For most of her life, she’s been called Ruth. But this Holocaust survivor, whose parents died in Auschwitz, was called Bela for a short time after being orphaned during the war. Keren Blankfeld, writing at the New York Times, shares Ruth’s personal story of how she went from being an orphan in occupied Berlin to a thriving Jewish kid growing up in New York, all thanks to one American soldier.
In the late 1990s, when Ruth decided to file for reparations with the Claims Conference, which negotiates with the German government on behalf of Holocaust victims, she and her daughter began piecing the story of how she landed in New York. On the April afternoon I visited, Beth laid out dozens of clippings and more than 120 copies of letters and telegrams that Sergeant Simons wrote to his sister while he was in Germany . . .
Three months of incessant hustle after their initial contact, Sergeant Simons officially adopted Bela [who he started calling Ruth]. Two weeks later, despite Americans’ profound ambivalence to refugees, President Harry S. Truman issued the Truman Directive on Dec. 22, 1945, which allowed limited immigration from war-torn Europe.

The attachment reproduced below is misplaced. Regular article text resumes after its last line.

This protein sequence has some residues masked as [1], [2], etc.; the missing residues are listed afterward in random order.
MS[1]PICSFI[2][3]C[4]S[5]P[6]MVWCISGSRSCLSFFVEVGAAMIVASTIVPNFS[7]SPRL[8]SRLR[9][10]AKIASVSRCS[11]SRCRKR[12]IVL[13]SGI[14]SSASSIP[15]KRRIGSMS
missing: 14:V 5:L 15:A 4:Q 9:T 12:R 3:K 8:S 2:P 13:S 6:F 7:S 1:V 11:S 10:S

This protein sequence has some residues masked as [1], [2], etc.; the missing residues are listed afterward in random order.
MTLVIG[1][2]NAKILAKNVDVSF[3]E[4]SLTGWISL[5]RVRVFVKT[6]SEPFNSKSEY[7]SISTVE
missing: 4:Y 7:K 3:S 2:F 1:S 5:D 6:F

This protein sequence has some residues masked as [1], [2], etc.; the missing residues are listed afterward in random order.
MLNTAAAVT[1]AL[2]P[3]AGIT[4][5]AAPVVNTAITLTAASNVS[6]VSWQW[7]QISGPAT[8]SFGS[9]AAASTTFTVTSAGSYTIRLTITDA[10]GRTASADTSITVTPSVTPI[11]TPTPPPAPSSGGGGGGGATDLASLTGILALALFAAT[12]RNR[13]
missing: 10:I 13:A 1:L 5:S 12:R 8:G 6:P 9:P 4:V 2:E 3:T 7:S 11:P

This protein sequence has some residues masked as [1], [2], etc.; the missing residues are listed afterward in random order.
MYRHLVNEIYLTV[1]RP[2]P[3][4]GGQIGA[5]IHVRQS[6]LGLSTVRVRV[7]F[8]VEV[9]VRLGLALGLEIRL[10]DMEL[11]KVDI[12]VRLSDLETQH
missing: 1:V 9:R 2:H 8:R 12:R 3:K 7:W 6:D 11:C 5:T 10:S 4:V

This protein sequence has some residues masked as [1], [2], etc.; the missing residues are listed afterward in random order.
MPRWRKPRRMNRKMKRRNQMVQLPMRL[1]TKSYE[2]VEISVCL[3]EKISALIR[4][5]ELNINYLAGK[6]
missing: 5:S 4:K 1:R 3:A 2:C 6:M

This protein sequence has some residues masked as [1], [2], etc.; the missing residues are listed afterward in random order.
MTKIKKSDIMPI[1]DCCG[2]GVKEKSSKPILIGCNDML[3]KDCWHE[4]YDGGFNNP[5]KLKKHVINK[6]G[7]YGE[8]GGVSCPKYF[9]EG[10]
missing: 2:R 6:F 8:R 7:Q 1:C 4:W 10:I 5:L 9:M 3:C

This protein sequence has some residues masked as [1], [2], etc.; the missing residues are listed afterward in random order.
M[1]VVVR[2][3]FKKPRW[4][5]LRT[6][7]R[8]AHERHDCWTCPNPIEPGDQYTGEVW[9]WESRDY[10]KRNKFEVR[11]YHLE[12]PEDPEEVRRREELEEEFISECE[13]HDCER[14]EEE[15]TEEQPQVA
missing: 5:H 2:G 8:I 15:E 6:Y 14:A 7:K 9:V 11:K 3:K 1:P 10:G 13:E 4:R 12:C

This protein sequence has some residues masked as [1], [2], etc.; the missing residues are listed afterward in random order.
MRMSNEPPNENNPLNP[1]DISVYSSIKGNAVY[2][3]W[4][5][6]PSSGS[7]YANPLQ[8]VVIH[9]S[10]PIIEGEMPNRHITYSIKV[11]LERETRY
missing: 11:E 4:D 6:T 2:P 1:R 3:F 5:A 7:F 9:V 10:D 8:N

“He really did believe that the U.S. should live up to its reputation as a beacon of light,” said Alan Kraut, a professor of history at American University. The directive emphasized displaced persons and that the majority of refugees coming in be orphans. Still, it took almost four months before Berlin’s newly opened U.S. consulate awarded the first visa . . .
“He was an average guy, nothing special,” said Ruth. “He was special to me because of what he did, but he was an average person.”